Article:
Shoppers Need To Be A 'little More Understanding' Of People With Guide Dogs During Coronavirus Crisis

  • 27/04/2020
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People are being urged to be show extra consideration and understanding to guide dogs and their owners when out shopping for essential supplies during the coronavirus lockdown.

The call comes from Guide Dogs charity, which has a branch in Leicester, amid reports of some shoppers failing to appreciate the particular set of difficulties facing many blind and partially-sighted people amid the UK's emergency social distancing measures.

A guide dog trainer, who is not named, raised the issue on the Spotted Measham Facebook page after a recent visit to their local supermarket.

It read: "Guide dogs haven't been trained in social distancing and queuing to get in a shop. If you see a guide dog heading straight for the shop door and not joining the queue, that is what they have been trained to do.

"They're not being rude or intentionally queue jumping.

"Also, if you see them walking down the street, remember, they haven't been trained to social distance, so it is up to us, the sighted people, to give them the space."

In response to issues raised by guide dog owners, the charity is launching a national information line to provide extra support as the crisis continues.

More than 22,000 people have also signed a petition, organised by Guide Dogs, asking the government to work with supermarkets to ensure people with sight loss have access to vital supplies.

Heather McGivern, who has been partially-sighted since birth due to a rare condition called retina coloboma, is observing the lockdown at her home in Queniborough, together with guide dog Elsa, her husband Matthew, 34, and their five-year-old daughter Eveleen.

The 31-year-old, who moved from her native Los Angeles to build a life in Leicestershire, is backing the charity's move.

"The struggles of blind and partially-sighted people are much the same as everyone else during the lockdown, only a little more magnified," she said.

"But this is especially so if they don't have family to support them.

"I saw that Facebook post by a guide dog trainer and I'm lucky to have my husband to help out with shopping. But if things were different I would feel worried. People do need to be patient and understanding.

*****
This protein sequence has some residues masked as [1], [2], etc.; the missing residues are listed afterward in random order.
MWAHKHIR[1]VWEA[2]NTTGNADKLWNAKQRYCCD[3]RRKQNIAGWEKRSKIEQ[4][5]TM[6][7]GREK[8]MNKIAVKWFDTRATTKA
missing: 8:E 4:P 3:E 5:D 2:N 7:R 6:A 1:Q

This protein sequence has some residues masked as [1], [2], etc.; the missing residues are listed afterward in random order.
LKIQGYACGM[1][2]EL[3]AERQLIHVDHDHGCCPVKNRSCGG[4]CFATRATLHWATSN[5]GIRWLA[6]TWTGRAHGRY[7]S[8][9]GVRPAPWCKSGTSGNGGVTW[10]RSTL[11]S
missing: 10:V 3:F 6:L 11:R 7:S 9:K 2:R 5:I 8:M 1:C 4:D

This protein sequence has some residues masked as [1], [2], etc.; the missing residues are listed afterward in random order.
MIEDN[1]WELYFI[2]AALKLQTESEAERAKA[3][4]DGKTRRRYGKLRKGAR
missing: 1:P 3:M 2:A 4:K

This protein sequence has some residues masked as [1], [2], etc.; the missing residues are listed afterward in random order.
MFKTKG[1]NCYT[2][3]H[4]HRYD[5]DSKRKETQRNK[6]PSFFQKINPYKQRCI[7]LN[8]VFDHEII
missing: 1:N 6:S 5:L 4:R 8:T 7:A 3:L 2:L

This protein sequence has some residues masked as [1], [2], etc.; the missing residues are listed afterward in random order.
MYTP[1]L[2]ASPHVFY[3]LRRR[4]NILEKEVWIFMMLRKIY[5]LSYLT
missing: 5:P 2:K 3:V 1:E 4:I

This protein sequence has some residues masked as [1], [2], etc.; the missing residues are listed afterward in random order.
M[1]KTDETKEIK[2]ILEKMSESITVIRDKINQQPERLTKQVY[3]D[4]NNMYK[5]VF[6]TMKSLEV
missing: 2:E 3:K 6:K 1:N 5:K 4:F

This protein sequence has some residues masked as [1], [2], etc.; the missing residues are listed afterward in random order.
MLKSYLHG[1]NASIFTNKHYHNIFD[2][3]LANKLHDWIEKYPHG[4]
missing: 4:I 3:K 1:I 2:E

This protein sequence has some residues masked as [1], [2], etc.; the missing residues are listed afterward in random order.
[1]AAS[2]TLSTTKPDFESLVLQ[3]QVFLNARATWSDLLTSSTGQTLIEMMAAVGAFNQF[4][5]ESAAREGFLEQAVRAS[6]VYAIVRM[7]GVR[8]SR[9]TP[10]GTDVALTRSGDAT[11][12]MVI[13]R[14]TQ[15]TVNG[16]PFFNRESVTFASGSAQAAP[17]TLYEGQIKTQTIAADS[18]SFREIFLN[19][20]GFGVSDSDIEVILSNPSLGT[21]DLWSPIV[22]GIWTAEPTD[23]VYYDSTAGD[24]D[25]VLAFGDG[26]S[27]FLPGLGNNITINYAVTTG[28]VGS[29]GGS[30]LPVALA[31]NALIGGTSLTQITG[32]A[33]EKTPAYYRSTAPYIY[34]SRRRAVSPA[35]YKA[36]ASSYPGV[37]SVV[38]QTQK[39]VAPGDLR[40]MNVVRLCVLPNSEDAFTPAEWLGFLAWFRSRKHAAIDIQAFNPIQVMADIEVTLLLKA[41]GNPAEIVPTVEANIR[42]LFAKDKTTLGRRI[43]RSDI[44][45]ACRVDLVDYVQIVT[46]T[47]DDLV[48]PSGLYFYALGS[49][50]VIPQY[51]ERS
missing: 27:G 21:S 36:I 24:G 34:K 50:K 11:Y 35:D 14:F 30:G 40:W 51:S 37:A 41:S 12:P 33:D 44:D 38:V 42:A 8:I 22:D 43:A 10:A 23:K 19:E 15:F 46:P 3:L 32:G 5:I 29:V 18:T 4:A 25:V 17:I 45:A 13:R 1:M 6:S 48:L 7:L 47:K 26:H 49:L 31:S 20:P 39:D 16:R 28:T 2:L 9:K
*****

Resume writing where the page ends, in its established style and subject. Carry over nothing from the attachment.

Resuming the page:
"My guide dog is a great worker but doesn't understand social distancing - how would she? So there's a little bit of anxiety there as to how I'd be perceived if we headed straight to the supermarket entrance and, once inside, were unable to observe the two metre rule for example.

"In normal times, and if it was necessary, then a supermarket employee could help by taking you by the arm but obviously that isn't the case at the moment. "

She added: "That's why I support the calls from Guide Dogs for people with guide dogs to be allowed a set aside time to go shopping, like healthcare staff, carers and some vulnerable groups have.

"The helpline is also very welcome. The isolation felt by many blind and partially-sighted people will be made worse in these times and it's important to have someone there to call.

"Guide Dogs have been brilliant with me, for example, in suggesting ways to keep Elsa stimulated and healthy when she's not getting the kind of exercise she's used to."

The charity has handed the petition in and is currently awaiting a response from the Department for Environment, Food and Rural Affairs (Defra).

A spokeswoman for Guide Dogs said: "Social distancing with sight loss, access to food, increased isolation and guide dog health are among our key concerns.

"The Covid-19 Sight Loss Information Line will offer practical support in response to an influx of concerns raised by people with sight loss, their friends and their families."

She added: "Some of the most common concerns being raised have highlighted how difficult it is to stay safe during the pandemic and practise social distancing without being able to see."

They include: food shopping, social isolation and care for guide dogs.

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